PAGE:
3 Things We Learned About Rudy from FIBA
Updated: Sep 17, 2019
Rudy Gobert showed his physicality, need for the ball, and one-man defense ability during the FIBA World Cup
The FIBA tournament was full of mixed emotions for Jazz fans.
Team France was no exception.
Following a dominant, disqualifying win over USA, France saw a real possibility at winning the cup. It took the ghost of Luis Scola and terrible 3-point shooting from France to miss out on a chance at gold.
France bested Australia to receive the bronze metal and be the only team with a Jazz player present to leave China with hardware.
Rudy was France’s best player and proved to be the face of the program. He showed out in the tournament and taught fans a lot about the kind of player he is.
Here are three things we learned about Rudy during his run with France.
Rudy Likes the FIBA Rules
Rudy is a monster in the NBA paint ranking 6th in REB% and 3rd in BLK% over the past three seasons. But he could be even better with international play rules.
International play dictates that when a shot leaves the rim it is fair game for a rebound and subsequent shot. This differs from the NBA where a shot must leave the rim and be located outside of the cylinder.
With rules such as these in the NBA, Rudy could be that much more of a terror on the boards.
Rudy is also the best screening big man in the NBA. Last year Rudy led the league in screen assists and points scored off of said screens.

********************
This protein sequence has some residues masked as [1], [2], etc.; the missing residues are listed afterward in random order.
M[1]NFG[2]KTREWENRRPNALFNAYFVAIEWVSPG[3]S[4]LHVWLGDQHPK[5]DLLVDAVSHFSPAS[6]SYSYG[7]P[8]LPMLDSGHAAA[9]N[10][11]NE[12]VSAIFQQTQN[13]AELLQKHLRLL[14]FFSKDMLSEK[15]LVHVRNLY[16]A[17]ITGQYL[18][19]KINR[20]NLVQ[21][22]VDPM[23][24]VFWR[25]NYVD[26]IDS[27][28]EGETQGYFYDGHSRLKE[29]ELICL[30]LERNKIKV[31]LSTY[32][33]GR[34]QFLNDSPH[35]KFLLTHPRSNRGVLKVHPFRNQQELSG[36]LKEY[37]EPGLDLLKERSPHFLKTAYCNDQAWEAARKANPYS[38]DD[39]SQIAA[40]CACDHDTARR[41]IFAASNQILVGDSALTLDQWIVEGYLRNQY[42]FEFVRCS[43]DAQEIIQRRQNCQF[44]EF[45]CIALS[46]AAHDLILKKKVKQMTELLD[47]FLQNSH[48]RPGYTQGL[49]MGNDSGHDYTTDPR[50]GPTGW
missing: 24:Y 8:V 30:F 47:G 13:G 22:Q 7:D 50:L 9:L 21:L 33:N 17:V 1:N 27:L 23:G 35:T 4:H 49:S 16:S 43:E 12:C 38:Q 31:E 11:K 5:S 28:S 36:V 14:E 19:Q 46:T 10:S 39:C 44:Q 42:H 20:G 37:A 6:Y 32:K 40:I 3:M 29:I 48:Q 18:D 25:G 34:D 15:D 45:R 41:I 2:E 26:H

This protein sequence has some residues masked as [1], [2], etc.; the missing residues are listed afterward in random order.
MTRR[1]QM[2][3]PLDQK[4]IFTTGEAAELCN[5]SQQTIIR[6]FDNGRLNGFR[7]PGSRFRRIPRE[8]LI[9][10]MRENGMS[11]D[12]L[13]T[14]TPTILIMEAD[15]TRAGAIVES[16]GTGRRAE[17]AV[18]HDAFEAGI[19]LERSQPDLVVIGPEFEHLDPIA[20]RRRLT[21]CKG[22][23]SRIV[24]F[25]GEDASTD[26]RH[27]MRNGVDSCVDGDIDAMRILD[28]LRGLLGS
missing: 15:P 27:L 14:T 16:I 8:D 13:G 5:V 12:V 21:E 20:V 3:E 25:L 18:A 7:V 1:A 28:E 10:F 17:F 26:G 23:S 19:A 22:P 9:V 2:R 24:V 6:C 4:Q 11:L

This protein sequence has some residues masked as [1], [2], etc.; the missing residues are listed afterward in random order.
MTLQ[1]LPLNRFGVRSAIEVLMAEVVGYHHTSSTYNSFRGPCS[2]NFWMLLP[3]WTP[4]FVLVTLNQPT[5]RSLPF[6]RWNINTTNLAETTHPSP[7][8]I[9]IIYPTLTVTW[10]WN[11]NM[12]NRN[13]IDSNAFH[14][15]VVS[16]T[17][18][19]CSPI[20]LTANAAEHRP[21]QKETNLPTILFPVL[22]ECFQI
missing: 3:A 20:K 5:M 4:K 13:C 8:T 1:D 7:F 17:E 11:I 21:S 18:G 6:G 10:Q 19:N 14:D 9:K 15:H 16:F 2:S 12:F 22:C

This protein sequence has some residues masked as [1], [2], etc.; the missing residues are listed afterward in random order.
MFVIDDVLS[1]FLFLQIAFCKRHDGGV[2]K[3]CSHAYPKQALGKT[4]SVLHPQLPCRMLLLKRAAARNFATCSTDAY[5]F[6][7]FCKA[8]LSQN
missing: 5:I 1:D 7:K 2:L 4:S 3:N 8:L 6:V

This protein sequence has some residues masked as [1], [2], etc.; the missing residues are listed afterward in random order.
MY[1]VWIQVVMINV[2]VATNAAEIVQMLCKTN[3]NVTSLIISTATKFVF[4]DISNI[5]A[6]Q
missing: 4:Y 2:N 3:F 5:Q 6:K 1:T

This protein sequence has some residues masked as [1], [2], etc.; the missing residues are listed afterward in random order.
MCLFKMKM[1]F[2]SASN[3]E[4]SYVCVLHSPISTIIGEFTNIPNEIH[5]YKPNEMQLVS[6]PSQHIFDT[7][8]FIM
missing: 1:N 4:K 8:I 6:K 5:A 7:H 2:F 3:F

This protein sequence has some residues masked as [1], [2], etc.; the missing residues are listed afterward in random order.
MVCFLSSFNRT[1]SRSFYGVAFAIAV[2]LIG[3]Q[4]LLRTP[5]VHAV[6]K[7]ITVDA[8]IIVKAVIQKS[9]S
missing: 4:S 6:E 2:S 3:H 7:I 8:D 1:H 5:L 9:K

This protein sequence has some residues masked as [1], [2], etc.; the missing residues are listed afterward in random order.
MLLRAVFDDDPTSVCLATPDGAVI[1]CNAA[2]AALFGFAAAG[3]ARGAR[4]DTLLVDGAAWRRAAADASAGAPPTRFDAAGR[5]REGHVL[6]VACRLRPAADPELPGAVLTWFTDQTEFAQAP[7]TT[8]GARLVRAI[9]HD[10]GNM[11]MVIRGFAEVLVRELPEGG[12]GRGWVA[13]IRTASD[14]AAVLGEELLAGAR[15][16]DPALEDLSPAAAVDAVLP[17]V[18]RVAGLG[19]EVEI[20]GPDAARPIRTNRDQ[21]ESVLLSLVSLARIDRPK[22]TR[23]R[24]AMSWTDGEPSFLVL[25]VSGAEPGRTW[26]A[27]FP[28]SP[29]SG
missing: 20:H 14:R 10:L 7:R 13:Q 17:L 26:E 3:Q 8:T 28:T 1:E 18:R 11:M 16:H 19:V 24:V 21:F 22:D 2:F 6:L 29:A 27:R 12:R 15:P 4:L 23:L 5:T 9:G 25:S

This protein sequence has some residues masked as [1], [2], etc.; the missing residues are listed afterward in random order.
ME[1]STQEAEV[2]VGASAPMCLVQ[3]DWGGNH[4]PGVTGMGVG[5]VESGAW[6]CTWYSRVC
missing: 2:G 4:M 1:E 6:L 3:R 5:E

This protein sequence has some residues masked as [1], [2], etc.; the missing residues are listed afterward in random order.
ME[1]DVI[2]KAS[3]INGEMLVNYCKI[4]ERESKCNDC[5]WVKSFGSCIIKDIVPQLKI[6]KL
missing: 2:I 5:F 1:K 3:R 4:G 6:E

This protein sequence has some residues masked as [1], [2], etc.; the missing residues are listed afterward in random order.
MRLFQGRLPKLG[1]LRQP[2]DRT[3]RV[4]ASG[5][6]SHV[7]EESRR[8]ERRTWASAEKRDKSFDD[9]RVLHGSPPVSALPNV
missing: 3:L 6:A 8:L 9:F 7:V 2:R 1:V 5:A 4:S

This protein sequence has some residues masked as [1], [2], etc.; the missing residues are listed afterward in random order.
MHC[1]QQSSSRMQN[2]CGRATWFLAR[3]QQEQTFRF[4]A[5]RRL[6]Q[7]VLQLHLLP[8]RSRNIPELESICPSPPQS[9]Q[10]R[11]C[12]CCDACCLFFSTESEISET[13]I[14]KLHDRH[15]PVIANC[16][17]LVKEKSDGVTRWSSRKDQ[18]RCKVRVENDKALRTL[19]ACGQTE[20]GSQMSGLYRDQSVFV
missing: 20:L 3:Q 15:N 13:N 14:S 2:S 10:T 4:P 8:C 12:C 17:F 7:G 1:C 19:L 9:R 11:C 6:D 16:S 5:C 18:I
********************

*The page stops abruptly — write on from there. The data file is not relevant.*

International play is inherently more physical than that of the NBA. When squaring off against Italy, Rudy flattened his opponent with a screen that quickly turned the game into a 5x4 for a brief period.
Rudy could certainly embrace this physical style of play in the NBA and have tremendous success.
Rudy Needs the Ball
Rudy Gobert set a personal best for FGA per 36 min last season with 9.9, which led to a career high Points per 36 min of 17.9.
Out of the eight non-exhibition games France played, only once did he match or exceed this FGA average of last season. It resulted in a 13.9 Points per 36 min average
during the FIBA.
France was unable to score when it mattered. With Rudy’s efficiency of 67 FG% last season and 63% in the tournament, he should have had a much higher usage and role in France’s offense.
The two games in which Rudy was force fed the ball, he scored a per 36 min average of 24.2 points. He also took six FTA against Jordan and ten against the US.
Both Rudy and the team are worse off when the ball isn’t in his hands diving to the rim.
Rudy Is a One-man Defense
One of the big questions surrounding the 2019-20 Utah Jazz is if the defense will hold up despite losing Favors, Rubio, and Crowder.
The answer really depends on how incredible is Rudy Gobert. A look at France in this year’s FIBA may give some insight into how they’ll do.
Five players outside of Rudy have logged NBA minutes. In those minutes, their Defensive Box Plus-Minus (DBPM) numbers have been the following:
Fournier -1.7, Batum +1.0, De Colo +0.9, Ntilikina -0.7, and Toupane -1.1. That’s a rough average of -1.6. Rudy Gobert truly carried France to one of the better defenses in the tournament.
The average of last year’s DBPM for Utah’s top seven players next year sans Gobert results in +0.3.
While far from perfect, this illustrates how Rudy carried France’s defense to success despite a lackluster defensive group around him.
Rudy truly is a one-man defense and we shouldn’t be at all worried about their prospects as a top defense for the 2019-20 season.
Gobert will return to Utah in the coming weeks ready to go for the season. With a medal around his neck boasting his abilities throughout the tournament, Rudy will look to transfer everything he’s learned in FIBA to the NBA and be even more dominate this time around.